Next, Plaintiff asked this court to disregard the Commissioner’s string cite which is meant to show “[c]ases in which this Court has found requested fees reasonable have entailed a ratio of amount requested and hours expended resulting in significantly lower effective rates than that requested here.”[1] Plaintiffs reasoning for the court to disregard these cases is because “in all of those cases the Court did not reduce the fee; it just agreed that the requested amount based on the amount of time requested in relationship to the amount totaling 25% was reasonable.” (ECF No. 25 at 5.) Plaintiff then continues to string cite several other cases awarding higher amounts. (Id.)[2] The court does not think it proper to disregard the Commissioner’s argument simply because the cases did not involve a fee reduction. The cases nonetheless provide clear examples of individual cases in which courts’ found effective hourly rates to be proper given the requested amount in relation to hours expended on the case. Yet, Plaintiffs argument does reveal that there is not consensus regarding the exact appropriate effective rate to be applied. The conclusion is the same conclusion set forth earlier in Gisbrecht, where the Supreme Court provided for “court review of such arrangements as an independent check, to assure they yield reasonable results in particular cases.” 535 U.S. at 807. In other words, the reasonableness of the contingency-fee award depends on the particular circumstances in each case, to be determined by the court.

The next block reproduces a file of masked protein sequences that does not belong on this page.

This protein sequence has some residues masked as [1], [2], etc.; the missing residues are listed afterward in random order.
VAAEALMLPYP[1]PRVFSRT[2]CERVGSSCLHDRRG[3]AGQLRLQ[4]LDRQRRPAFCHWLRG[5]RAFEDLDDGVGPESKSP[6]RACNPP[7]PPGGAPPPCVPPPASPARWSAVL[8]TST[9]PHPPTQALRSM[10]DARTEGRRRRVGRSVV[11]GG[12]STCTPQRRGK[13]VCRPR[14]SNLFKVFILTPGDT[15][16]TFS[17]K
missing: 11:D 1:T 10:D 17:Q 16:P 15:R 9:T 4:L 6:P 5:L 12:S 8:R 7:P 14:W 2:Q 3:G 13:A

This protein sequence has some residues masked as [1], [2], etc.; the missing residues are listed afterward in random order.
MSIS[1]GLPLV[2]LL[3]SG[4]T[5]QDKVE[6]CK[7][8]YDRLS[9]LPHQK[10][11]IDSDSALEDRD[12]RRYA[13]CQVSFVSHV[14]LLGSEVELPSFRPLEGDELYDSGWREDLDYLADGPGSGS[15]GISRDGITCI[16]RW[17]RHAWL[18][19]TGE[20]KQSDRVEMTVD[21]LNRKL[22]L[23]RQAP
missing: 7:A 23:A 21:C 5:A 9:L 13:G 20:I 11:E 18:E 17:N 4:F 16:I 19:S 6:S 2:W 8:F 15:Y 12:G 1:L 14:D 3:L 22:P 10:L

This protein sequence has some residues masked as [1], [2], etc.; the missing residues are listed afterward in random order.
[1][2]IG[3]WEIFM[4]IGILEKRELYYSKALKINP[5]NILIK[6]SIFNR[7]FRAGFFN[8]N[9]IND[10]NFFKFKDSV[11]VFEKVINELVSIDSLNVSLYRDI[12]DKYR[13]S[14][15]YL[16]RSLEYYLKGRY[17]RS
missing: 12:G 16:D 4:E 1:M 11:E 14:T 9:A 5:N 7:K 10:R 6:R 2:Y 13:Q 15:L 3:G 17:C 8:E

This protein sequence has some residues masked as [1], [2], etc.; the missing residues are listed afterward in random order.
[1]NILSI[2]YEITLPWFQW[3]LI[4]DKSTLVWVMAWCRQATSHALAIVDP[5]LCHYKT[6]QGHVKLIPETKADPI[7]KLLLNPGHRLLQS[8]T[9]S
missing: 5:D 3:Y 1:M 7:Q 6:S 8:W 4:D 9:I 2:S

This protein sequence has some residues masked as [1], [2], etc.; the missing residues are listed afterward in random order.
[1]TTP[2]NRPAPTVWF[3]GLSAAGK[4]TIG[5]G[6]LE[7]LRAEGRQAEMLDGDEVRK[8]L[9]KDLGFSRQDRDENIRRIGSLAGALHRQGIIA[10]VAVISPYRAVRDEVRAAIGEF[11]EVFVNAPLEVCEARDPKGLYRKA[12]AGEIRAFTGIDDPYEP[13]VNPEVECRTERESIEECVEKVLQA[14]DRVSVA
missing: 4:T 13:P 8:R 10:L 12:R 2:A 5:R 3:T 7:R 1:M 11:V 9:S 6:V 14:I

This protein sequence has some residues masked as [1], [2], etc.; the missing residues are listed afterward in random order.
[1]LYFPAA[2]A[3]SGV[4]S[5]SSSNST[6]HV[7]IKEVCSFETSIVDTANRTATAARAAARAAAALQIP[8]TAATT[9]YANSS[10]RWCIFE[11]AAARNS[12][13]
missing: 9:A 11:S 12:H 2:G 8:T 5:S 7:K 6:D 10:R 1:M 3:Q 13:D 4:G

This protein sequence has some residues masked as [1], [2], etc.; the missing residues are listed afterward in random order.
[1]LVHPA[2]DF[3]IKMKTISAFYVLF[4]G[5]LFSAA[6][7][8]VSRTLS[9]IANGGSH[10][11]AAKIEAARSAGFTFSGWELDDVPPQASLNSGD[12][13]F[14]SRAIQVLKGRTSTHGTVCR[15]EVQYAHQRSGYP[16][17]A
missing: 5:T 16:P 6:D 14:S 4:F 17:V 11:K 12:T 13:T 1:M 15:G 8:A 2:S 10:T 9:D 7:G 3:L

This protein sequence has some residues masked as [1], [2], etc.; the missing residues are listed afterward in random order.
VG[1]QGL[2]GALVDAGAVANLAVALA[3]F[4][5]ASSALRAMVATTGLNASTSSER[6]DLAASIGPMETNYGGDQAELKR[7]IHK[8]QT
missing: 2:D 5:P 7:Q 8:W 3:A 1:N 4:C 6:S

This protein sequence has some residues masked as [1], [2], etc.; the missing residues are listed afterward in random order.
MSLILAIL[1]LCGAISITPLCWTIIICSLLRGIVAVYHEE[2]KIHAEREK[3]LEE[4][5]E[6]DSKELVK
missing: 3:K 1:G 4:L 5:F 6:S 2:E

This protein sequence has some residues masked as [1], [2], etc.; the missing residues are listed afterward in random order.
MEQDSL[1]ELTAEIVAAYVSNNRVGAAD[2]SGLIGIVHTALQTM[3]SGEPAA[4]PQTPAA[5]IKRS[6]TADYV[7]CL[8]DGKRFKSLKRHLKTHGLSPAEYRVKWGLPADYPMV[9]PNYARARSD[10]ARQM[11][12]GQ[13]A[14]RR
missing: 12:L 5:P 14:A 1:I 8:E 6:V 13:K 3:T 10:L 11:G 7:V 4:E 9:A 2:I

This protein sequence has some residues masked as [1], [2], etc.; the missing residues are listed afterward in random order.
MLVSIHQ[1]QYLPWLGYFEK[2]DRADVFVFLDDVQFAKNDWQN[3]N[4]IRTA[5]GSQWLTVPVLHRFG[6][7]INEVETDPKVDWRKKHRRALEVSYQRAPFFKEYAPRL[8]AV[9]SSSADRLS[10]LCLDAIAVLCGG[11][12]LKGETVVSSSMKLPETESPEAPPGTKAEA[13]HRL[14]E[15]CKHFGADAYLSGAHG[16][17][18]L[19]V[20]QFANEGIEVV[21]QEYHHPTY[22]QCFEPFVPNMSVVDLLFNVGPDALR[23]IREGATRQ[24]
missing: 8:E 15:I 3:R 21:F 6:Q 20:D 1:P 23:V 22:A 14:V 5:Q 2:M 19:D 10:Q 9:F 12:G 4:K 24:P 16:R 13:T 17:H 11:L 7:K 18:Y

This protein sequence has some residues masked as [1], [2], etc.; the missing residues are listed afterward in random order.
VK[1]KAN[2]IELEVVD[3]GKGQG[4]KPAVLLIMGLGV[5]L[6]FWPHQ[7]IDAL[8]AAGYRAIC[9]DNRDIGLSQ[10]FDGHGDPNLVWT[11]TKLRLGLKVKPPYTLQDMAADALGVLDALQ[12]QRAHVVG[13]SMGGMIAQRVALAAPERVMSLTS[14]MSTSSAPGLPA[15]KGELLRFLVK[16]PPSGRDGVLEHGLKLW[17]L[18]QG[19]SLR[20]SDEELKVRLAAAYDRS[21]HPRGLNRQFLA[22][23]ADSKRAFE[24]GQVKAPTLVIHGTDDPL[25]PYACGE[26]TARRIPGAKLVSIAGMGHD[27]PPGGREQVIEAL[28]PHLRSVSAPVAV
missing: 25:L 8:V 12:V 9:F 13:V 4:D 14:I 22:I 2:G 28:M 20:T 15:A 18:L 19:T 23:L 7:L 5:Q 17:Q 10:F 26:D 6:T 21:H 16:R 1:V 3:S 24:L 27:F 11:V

Additionally, as to the Commissioner’s claim that it was of “particular significance” that an hourly rate of $654.52 represented “an enhancement of more than seven times the $90.63 hourly paralegal rate granted in Plaintiffs Motion for EAJA Fees.” (ECF No. 20.) Plaintiff asserts that persuasive case law indicates the issue is not whether paralegal time is compensable, or if so, what enhancements are proper, but is rather whether the percentage contingent-fee agreement yields a reasonable fee amount in the case. See Siraco v. Astrue, 806 F.Supp.2d 272 (D. Me. 2011). The court agrees. The issue then becomes whether the overall award is reasonable in light of the amount of work put forth by Plaintiffs counsel and the outcome of Plaintiffs case.